Photo Credit: https://www.viktorhanacek.com/
Winter has definitely fulfilled expectations this year. I'm getting a lot of complaints about skin dryness, flakiness, and tightness. Central heat, low humidity, chafing wind, not to mention air travel will wreak havoc on the skin's barrier. Your stratum corneum (the outer most layer of your skin) is approximately the width of a human hair. It's not hard to believe it has its work cut out in keeping the good stuff in and the bad stuff out.
But don't worry, help is here. Protect, revive, and repair that vital skin barrier (year-round!) with the tips below:
- Properly cleansing your skin is vital, but can become challenging for barrier damaged skin that might need a bit more nourishment. I recommend changing up you cleansing routine to an oil, milk, or lotion, especially if you're currently using a cleansing mousse or foaming wash. Personally, I love using a cleansing oil for my pm cleanse in the winter. And yes, even oily skins can use a non-clogging cleansing oil, and it's great for makeup removal too.
- Free-radicals are responsible for damaging the lipids in our skin's barrier that protect, and lock in moisture. You constantly hear about the latest and greatest antioxidant, but the truth is, different antioxidants protect against different things, so your best bet is a topical cocktail of multiple antioxidants, as opposed to just one. I'm a huge fan of vitamin C, but it doesn't protect against Lipid Peroxide, which damages the barrier lipids. I combine my vitamin C serum, with an antioxidant complex (18 total!) in the morning to cover all the bases and provide complete protection. This is also my go-to before any air-travel to prevent barrier damage and dryness that occurs due to the ozone in plane cabins.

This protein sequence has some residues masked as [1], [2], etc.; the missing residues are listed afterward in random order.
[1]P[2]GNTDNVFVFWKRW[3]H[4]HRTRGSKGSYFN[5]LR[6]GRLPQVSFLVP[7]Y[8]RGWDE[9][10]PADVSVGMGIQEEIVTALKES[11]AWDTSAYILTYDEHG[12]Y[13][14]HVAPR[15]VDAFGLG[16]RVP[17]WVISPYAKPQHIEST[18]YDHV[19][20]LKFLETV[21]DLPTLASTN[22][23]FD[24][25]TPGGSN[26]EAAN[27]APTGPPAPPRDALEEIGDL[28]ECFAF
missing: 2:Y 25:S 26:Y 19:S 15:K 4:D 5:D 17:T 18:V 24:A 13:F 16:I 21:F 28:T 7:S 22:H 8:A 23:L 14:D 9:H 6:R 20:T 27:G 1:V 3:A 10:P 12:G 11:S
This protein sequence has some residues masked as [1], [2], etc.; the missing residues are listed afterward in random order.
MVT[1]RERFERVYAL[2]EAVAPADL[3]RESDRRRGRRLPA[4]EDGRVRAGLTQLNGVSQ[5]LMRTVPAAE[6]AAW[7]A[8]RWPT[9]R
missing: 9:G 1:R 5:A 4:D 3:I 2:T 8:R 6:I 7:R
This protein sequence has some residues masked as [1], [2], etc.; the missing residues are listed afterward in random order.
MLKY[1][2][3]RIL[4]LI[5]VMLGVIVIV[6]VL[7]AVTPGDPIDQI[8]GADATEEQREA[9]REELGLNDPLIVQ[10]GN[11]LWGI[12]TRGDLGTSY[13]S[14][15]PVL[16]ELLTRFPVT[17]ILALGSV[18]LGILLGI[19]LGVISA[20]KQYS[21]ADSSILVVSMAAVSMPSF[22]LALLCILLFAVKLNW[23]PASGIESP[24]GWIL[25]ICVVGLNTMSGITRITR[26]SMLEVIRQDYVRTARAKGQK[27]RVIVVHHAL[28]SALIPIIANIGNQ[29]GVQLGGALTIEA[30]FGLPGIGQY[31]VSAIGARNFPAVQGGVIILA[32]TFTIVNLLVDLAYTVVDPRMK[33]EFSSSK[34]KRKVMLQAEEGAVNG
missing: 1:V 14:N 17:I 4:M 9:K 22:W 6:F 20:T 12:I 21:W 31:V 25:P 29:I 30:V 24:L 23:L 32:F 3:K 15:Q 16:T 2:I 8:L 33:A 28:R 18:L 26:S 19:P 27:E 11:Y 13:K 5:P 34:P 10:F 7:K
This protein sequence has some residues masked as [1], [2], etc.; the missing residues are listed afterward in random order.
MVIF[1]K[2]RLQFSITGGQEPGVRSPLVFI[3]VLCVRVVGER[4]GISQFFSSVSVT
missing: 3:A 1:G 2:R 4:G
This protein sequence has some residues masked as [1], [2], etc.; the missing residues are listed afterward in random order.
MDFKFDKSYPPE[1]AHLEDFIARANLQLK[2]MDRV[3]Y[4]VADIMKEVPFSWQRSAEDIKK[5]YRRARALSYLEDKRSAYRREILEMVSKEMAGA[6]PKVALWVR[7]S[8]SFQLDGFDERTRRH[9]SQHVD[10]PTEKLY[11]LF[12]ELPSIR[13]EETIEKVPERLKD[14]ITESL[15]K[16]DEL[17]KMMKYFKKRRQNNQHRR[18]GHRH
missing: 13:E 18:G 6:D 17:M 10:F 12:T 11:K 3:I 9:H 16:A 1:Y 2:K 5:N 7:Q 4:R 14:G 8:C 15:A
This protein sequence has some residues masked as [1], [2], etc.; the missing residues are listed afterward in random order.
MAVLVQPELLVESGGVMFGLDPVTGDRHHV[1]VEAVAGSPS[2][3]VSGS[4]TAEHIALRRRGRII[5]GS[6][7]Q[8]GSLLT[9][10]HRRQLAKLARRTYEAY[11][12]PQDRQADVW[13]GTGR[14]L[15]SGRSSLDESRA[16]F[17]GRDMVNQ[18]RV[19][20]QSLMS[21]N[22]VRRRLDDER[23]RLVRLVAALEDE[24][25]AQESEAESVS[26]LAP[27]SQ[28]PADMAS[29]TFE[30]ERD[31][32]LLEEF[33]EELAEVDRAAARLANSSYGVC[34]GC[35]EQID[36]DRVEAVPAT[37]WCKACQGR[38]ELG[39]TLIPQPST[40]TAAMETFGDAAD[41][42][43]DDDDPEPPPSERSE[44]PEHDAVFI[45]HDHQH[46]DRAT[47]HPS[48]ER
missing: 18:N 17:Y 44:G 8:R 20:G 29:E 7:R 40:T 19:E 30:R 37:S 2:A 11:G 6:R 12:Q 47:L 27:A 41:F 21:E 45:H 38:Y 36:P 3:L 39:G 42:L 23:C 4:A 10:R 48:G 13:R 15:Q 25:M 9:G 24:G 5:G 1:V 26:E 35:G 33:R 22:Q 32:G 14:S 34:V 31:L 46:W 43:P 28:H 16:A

- We all know we need to moisturize and hydrate our skin, but looking for barrier-repair ingredients is key. There are many great choices including shea butter, soy phospholipids, ceramides, and tocopheryl linoleate. Including soothing agents like sea whip is also advised, as inflammation leads to all sorts of problems, including poor barrier function.
- Certain emulsifiers, when used in too high a percentage in a formula can actually emulsify the skin's lipids, which will later be rinsed away, resulting in that dry, tight feeling. So you might be applying moisturizer, but it is liquifying the lipids in your natural barrier, leaving you feeling tight and dry, so you apply again.... a vicious cycle. If you think this might be happening to you, have your skin therapist check your current product (or send the ingredient label to me). :)
- We're learning the lesson that aggressive treatments, in general, can often do more harm than good in the long term. While exfoliating surface cells can indeed stimulate the skin to repair itself and produce those vital lipids, it's important not to go overboard. A barrier-damaged skin should steer clear of physical abrasive exfoliants that can irritate and create micro-tears on the surface. Instead, try using a gentle resurfacer, with glycolic or lactic acid, get the renewal process going, and stimulate that barrier repair you need.
- The hands can be tricky as they take all of the exposure, and are also subject to frequent washing, drying soaps and cleansers. (This is especially true during cold and flu season.) I speak from experience on this one. In a normal workday, I wash my hands well over 25 times! Apply hand cream after every washing and before bed. I use a hand cream specially formulated to soothe and repair, with ingredients like ceramides and dimethicone that can actually help the skin retain moisture over time. Great for cuticles too.
- Be sure to use body lotion right out of the shower to seal in moisture. Take it easy on the hot showers and long soaks! (We're still in a drought here in California, so we should all be moving with a quickness anyway). The same goes for hot tubs and saunas. Also, you might want to check that you're not using a body wash with SLS or SLAS, which can be irritating to the skin. I wrote a post about these ingredients here. Lastly, please stop using soap. It doesn't rinse cleanly. Due to its alkalinity, it can actually leave a film on the skin that impedes the penetration of other products.